Eccles Theatre - Salt Lake City, UT

Tyler Hinton, BroadwayWorld: The ensemble cast, compellingly directed by David Cromer, is world-class with highly nuanced, screen-worthy performances. These include Janet Dacal as Dina, who played memorable roles in the original Broadway casts of IN THE HEIGHTS (Carla) and WONDERLAND (Alice), and Sasson Gabay as Tewfiq, who interestingly originated the same role in the film.

Ryan Painter, KUTV: Janet Dacal's performance as Dina, the café owner, is a scene stealer. And yes, she's written that way, but that makes Dacal's performance more impressive. The spotlight is on her and she knows exactly what to do with it. It's lovely to have the opportunity to see Sasson Gabay as Tewfiq, he played the character in the original film and the touring production in 2019. They're the heart of the story and there's something tender and tragic to be found in their meeting.

Segerstrom Center for the Arts - Costa Mesa, CA

Michael Quintos, BroadwayWorld: Deceitfully charming despite feeling mostly like a musical where no real obstacles or evils take place or where "nothing" really happens, A LOT does happen in THE BAND'S VISIT, if you peer between the lines and get lost in its hypnotic machinations. There is a quiet beauty at work here, from the simple but lovely musical interludes that transition from scenes and locales to the aching vocal delivery of its characters. The musical posits that even the most seemingly insignificant events in our lives make a lasting effect in our way of thinking or behaving.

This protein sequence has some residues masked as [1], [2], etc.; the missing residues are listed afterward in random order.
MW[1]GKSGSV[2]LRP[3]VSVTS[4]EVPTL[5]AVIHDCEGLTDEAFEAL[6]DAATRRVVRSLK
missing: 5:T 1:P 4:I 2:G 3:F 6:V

Christopher Smith, Orange County Register: A fear I had coming into this evening was how well the jewel that is "The Band's Visit" might shine in a bigger venue like Segerstrom Hall. But at early points in the story's telling - with less music and pauses in the pacing of dialogue to establish the work's muted themes of longing and hope - I was relieved that the audience didn't resort to coughing and throat-clearing to break up the silence, always a tell-tale sign of a disengaged crowd.

Cori Graham, SoCal Thrills: The combination of a rotating stage and musical transitions played by on-stage band members made for a dynamic staging and captivating imagery. My eyes were drawn all over the stage despite the simple (yet effective) set pieces and minimal cast. I was blessed to see Sasson Gabay reprise his role as Tewfiq from his award-winning performance in the 2007 film The Band's Visit. Janet Dacal is an absolute treasure as Dina; with insane comedic timing and warm vocals, she was truly a standout that led me to YouTube when I got home just to hear her sing "Omar Sharif" again.

Lied Center - Lincoln, NE

Analisa Swerczek, BroadwayWorld: Janet Dacal gives a memorable and admirable performance as Dina, a role originated by Tony Award winner Katrina Lenk. While Dacal's vocals are strong, there was a stark contrast between the full resonance of her speaking voice and her higher mask-forward vocals when singing that was a bit jarring at times. Her Dina was grounded and made the audience feel as though she served as the backbone of the town. Her rendition of Omar Sharif was simply stunning, and the dry humor she presented through her line delivery was wonderfully charming.

Orpheum Theatre - Memphis, TN